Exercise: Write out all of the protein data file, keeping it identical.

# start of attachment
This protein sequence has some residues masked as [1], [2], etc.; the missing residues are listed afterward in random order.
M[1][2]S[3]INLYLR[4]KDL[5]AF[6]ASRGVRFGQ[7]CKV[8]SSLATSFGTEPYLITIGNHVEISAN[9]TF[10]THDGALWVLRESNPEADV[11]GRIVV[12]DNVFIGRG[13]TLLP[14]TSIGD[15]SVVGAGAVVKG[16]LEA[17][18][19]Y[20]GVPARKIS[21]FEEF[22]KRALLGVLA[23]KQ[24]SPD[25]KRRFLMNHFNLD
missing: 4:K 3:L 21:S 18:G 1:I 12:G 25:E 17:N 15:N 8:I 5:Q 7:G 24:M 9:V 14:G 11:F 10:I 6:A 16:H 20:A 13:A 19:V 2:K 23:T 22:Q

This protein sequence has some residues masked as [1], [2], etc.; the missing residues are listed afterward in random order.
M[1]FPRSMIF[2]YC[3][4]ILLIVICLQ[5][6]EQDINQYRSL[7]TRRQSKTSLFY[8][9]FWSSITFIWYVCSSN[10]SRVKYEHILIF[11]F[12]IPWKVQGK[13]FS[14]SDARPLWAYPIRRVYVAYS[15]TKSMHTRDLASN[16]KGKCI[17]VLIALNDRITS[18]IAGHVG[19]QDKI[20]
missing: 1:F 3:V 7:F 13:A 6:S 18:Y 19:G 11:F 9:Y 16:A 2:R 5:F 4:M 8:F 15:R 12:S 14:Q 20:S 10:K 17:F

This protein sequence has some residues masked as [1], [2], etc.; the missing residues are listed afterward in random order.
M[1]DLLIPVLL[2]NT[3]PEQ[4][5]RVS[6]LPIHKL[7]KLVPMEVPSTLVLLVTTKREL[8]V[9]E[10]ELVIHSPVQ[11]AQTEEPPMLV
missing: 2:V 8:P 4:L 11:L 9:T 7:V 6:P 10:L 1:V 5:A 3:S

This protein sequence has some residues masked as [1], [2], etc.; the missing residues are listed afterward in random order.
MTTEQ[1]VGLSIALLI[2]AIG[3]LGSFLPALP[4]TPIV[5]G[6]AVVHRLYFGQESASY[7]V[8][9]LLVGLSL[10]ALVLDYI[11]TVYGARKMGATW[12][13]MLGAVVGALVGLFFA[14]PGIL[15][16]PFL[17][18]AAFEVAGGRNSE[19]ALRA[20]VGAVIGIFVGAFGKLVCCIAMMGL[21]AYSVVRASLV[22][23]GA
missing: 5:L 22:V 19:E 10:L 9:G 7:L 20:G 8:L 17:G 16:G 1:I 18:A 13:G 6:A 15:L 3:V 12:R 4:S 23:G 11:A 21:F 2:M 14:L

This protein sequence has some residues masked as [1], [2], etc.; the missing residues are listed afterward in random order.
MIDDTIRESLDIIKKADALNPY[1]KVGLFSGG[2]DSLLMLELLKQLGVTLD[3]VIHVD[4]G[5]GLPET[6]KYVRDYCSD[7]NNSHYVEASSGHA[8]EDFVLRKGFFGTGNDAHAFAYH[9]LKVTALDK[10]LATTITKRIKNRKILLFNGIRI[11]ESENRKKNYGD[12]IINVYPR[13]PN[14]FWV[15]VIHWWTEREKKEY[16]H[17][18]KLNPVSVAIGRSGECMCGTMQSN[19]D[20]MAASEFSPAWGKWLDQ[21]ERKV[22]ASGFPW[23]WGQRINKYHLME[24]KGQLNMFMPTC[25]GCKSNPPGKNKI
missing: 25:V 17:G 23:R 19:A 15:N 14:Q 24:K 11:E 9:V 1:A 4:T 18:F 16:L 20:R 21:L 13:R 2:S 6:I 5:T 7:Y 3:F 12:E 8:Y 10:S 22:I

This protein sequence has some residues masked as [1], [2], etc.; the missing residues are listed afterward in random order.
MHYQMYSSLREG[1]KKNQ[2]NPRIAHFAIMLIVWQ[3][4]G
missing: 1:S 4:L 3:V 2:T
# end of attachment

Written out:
This protein sequence has some residues masked as [1], [2], etc.; the missing residues are listed afterward in random order.
M[1][2]S[3]INLYLR[4]KDL[5]AF[6]ASRGVRFGQ[7]CKV[8]SSLATSFGTEPYLITIGNHVEISAN[9]TF[10]THDGALWVLRESNPEADV[11]GRIVV[12]DNVFIGRG[13]TLLP[14]TSIGD[15]SVVGAGAVVKG[16]LEA[17][18][19]Y[20]GVPARKIS[21]FEEF[22]KRALLGVLA[23]KQ[24]SPD[25]KRRFLMNHFNLD
missing: 4:K 3:L 21:S 18:G 1:I 12:G 25:E 17:N 15:N 8:I 5:Q 7:G 24:M 9:V 14:G 11:F 10:I 6:A 16:H 20:A 13:A 19:V 2:K 23:T 22:Q

This protein sequence has some residues masked as [1], [2], etc.; the missing residues are listed afterward in random order.
M[1]FPRSMIF[2]YC[3][4]ILLIVICLQ[5][6]EQDINQYRSL[7]TRRQSKTSLFY[8][9]FWSSITFIWYVCSSN[10]SRVKYEHILIF[11]F[12]IPWKVQGK[13]FS[14]SDARPLWAYPIRRVYVAYS[15]TKSMHTRDLASN[16]KGKCI[17]VLIALNDRITS[18]IAGHVG[19]QDKI[20]
missing: 1:F 3:V 7:F 13:A 6:S 18:Y 19:G 11:F 9:Y 16:A 2:R 5:F 4:M 8:F 15:R 12:S 14:Q 20:S 10:K 17:F

This protein sequence has some residues masked as [1], [2], etc.; the missing residues are listed afterward in random order.
M[1]DLLIPVLL[2]NT[3]PEQ[4][5]RVS[6]LPIHKL[7]KLVPMEVPSTLVLLVTTKREL[8]V[9]E[10]ELVIHSPVQ[11]AQTEEPPMLV
missing: 2:V 8:P 4:L 11:L 9:T 7:V 6:P 10:L 1:V 5:A 3:S

This protein sequence has some residues masked as [1], [2], etc.; the missing residues are listed afterward in random order.
MTTEQ[1]VGLSIALLI[2]AIG[3]LGSFLPALP[4]TPIV[5]G[6]AVVHRLYFGQESASY[7]V[8][9]LLVGLSL[10]ALVLDYI[11]TVYGARKMGATW[12][13]MLGAVVGALVGLFFA[14]PGIL[15][16]PFL[17][18]AAFEVAGGRNSE[19]ALRA[20]VGAVIGIFVGAFGKLVCCIAMMGL[21]AYSVVRASLV[22][23]GA
missing: 5:L 22:V 19:E 10:L 9:G 7:L 20:G 8:L 17:G 16:G 1:I 18:A 13:G 6:A 15:L 3:V 12:R 4:S 23:G 11:A 21:F 2:M 14:L

This protein sequence has some residues masked as [1], [2], etc.; the missing residues are listed afterward in random order.
MIDDTIRESLDIIKKADALNPY[1]KVGLFSGG[2]DSLLMLELLKQLGVTLD[3]VIHVD[4]G[5]GLPET[6]KYVRDYCSD[7]NNSHYVEASSGHA[8]EDFVLRKGFFGTGNDAHAFAYH[9]LKVTALDK[10]LATTITKRIKNRKILLFNGIRI[11]ESENRKKNYGD[12]IINVYPR[13]PN[14]FWV[15]VIHWWTEREKKEY[16]H[17][18]KLNPVSVAIGRSGECMCGTMQSN[19]D[20]MAASEFSPAWGKWLDQ[21]ERKV[22]ASGFPW[23]WGQRINKYHLME[24]KGQLNMFMPTC[25]GCKSNPPGKNKI
missing: 25:V 17:G 23:R 19:A 15:N 14:Q 24:K 11:E 9:V 1:A 4:T 18:F 16:L 20:R 21:L 13:R 2:S 6:I 5:T 7:Y 3:F 12:E 8:Y 10:S 22:I

This protein sequence has some residues masked as [1], [2], etc.; the missing residues are listed afterward in random order.
MHYQMYSSLREG[1]KKNQ[2]NPRIAHFAIMLIVWQ[3][4]G
missing: 1:S 4:L 3:V 2:T